A massive privacy-violating, Facebook circulating “Who’s Viewed Your Profile” campaign, has been operating beneath the radar, exposing over 800,000 users internationally, to a cocktail of PUAs (Potentially Unwanted Applications), rogue Firefox Add-ons impersonating Adobe’s Flash Player, as well as the Android based adware AirPush.
Relying on a proven social engineering tactic of “offering what’s not being offered in general”, next to hosting the rogue files on legitimate service providers — Google Docs and Dropbox in this particular case — the campaign is a great example that the ubiquitous for the social network social engineering scheme, continues to trick gullible and uninformed users into installing privacy-violating applications on their hosts/mobile devices.
Let’s dissect the campaign, expose its infrastructure, (conservatively) assess the damage, and provide fresh MD5s for the currently served privacy-violating PUAs, Firefox add-ons, and Android adware.
Primary spamvertised Facebook URL: FCOSYUC.tk/?15796422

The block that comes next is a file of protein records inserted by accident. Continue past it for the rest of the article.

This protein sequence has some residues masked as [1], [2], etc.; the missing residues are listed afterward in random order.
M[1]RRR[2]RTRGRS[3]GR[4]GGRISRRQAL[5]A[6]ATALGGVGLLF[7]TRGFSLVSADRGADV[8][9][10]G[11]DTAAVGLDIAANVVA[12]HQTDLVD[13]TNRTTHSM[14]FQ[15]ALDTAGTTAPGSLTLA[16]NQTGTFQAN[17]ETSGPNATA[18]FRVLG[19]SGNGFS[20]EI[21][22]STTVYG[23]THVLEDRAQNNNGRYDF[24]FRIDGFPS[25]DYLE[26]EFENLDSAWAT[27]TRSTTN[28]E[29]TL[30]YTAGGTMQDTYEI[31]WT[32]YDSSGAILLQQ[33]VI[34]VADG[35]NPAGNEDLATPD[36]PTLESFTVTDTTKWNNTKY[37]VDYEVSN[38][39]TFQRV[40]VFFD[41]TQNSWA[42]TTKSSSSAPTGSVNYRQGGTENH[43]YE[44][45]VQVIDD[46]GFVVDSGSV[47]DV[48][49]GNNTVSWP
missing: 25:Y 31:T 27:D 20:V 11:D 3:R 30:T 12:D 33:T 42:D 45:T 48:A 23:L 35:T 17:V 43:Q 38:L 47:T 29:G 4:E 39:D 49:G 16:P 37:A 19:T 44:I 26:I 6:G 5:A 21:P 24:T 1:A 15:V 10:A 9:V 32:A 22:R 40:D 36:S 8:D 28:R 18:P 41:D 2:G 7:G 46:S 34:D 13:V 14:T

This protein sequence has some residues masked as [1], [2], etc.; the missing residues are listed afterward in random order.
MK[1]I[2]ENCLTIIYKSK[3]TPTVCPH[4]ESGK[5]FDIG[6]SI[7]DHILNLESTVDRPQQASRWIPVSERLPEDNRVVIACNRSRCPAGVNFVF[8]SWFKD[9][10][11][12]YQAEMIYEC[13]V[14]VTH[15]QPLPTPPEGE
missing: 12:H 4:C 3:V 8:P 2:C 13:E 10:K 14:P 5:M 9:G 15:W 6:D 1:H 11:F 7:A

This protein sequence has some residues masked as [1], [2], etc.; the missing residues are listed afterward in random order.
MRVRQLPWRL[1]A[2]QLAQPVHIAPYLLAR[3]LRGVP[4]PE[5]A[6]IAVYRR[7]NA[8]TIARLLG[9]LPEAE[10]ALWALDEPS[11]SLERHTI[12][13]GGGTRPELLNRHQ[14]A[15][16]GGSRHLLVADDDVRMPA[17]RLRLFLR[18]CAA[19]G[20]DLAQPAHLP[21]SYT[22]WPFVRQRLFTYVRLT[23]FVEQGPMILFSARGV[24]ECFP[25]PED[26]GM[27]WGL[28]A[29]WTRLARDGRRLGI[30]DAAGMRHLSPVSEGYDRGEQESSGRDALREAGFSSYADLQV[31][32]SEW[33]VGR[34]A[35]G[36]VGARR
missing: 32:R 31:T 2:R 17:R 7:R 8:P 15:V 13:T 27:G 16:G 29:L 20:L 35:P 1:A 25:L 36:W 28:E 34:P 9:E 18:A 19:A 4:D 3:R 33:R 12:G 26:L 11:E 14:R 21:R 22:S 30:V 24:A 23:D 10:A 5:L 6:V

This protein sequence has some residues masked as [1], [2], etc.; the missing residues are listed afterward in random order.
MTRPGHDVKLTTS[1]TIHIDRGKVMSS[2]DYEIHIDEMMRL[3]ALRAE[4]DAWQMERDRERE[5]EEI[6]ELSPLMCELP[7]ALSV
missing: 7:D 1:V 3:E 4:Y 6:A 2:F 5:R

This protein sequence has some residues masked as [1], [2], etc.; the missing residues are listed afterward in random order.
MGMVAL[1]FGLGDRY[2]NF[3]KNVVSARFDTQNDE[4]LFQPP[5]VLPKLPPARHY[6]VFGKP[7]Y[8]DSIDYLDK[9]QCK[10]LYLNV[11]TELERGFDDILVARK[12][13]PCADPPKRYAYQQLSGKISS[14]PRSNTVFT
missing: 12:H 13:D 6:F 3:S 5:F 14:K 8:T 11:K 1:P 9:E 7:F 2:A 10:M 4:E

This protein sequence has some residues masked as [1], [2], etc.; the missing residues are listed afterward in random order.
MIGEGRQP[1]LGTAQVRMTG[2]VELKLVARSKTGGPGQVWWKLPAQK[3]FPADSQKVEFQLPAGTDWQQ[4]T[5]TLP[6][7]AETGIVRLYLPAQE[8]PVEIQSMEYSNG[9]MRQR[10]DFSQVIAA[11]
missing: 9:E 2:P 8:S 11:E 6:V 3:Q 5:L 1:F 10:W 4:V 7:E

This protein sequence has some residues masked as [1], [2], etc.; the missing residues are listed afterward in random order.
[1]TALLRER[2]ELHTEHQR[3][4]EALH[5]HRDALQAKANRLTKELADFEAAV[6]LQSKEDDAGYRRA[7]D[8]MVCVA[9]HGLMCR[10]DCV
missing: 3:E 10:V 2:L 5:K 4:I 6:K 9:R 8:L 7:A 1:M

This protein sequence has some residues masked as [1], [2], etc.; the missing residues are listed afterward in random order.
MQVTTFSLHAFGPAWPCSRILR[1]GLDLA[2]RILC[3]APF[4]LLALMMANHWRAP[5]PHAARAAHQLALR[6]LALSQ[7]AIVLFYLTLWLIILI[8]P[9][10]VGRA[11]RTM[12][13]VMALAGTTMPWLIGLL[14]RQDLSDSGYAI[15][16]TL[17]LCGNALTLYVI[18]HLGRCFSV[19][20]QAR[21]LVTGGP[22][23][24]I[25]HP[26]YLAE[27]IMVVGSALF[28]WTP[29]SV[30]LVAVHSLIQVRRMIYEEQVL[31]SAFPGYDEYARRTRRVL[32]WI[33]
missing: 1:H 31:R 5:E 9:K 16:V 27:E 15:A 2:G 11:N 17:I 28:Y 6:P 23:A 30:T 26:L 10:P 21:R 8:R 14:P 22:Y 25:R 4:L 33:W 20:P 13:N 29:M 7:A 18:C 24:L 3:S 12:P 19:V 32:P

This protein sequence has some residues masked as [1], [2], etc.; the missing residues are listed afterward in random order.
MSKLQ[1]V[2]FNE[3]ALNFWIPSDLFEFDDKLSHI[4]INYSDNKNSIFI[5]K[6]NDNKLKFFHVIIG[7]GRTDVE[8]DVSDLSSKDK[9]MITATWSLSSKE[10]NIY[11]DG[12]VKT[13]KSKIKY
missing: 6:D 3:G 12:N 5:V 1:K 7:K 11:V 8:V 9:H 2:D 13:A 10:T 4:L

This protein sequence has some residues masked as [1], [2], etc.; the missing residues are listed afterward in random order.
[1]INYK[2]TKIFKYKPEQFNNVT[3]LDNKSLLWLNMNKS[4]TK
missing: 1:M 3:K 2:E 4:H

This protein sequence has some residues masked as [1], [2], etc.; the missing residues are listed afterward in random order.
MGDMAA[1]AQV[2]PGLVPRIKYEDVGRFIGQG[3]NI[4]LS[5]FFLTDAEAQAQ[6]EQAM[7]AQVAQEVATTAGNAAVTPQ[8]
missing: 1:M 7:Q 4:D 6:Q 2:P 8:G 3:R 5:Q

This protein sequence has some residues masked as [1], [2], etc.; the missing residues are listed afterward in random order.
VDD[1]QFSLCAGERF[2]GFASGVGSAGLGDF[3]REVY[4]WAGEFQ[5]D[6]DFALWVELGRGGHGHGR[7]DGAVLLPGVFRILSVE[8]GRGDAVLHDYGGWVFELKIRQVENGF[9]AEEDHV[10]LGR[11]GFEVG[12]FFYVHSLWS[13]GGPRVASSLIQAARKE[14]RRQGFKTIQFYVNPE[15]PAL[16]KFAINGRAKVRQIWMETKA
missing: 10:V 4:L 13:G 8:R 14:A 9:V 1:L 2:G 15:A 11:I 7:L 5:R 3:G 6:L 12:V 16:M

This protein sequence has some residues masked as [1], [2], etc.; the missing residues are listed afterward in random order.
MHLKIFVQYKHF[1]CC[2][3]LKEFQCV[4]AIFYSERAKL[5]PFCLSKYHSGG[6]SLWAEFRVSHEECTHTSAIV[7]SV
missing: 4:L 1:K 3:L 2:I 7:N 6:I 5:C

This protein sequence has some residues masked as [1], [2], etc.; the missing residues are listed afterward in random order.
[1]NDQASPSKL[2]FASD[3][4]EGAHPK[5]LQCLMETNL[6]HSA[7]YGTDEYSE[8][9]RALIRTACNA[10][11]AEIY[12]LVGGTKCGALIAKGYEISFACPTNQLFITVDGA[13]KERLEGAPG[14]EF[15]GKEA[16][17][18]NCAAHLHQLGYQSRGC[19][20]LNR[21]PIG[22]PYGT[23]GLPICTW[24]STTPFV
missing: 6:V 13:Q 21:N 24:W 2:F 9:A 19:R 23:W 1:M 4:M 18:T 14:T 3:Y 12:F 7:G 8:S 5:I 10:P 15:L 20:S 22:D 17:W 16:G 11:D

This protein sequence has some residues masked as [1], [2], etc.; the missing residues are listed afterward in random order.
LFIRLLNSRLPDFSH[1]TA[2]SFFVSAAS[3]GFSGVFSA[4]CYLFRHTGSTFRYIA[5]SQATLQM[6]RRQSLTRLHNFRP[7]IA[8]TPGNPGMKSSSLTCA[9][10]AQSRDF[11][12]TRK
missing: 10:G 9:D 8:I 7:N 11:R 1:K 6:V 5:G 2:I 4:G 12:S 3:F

Redirection chain: p2r0f3rviewer9890.co.nf -> bit.ly/1bZCeNv?vsdvc -> wh0prof.uni.me/?sdvsjka -> wh0prof.uni.me/ch/
Rogue Google Store Extension URL (currently offline): hxxps://chrome.google.com/webstore/detail/dllaajjfgpigkeblmlbamflggfjkgbej
Campaign’s GA Account ID: UA-12798017-1
Domain name reconnaissance:
wh0prof.uni.me – 220.127.116.11
Known to have responded to the same IP are also the following domains:
Google Docs Hosted PUA URLs:
Dropbox Firefox Add-on/Android APK Hosted URLs:
Detection rate for the served PUAs, the Android adware and the rogue Firefox Add-on:
MD5: c7fcf7078597ea752b8d54e406c266a7 – detected by 5 out of 48 antivirus scanners as PUP.Optional.CrossRider
MD5: 30cf98d7dc97cae57f8d72487966d20b – detected by 6 out of 48 antivirus scanners as Trojan.Dropper.FB
MD5: f2459b6bde1d662399a3df725bf8891b – detected by 13 out of 48 antivirus scanners as Adware/AirPush!Android; Android Airpush; Adware/ANDR.Airpush.G.Gen
MD5: 3fb95e1ed77d1b545cf7385b4521b9ae – detected by 18 out of 48 antivirus scanners as JS/TrojanClicker.Agent.NDL
Once executed MD5: 30cf98d7dc97cae57f8d72487966d20b phones back to 18.104.22.168.
Time to (conservatively) assess the campaign’s damage over the year(s):
The click-through rate should be considered conservative, and it remains unknown whether the URL shortening service was used by the cybercriminal(s) since day one of the campaign.
The campaign remains active, and is just the tip of the iceberg in terms of similar campaigns tricking Facebook’s users into thinking that they can eventually see who’s viewed their profile. Facebook users who stumble across such campaigns on their own, or their friends’ Walls, are advised to consider reporting the campaign back to Facebook, immediately.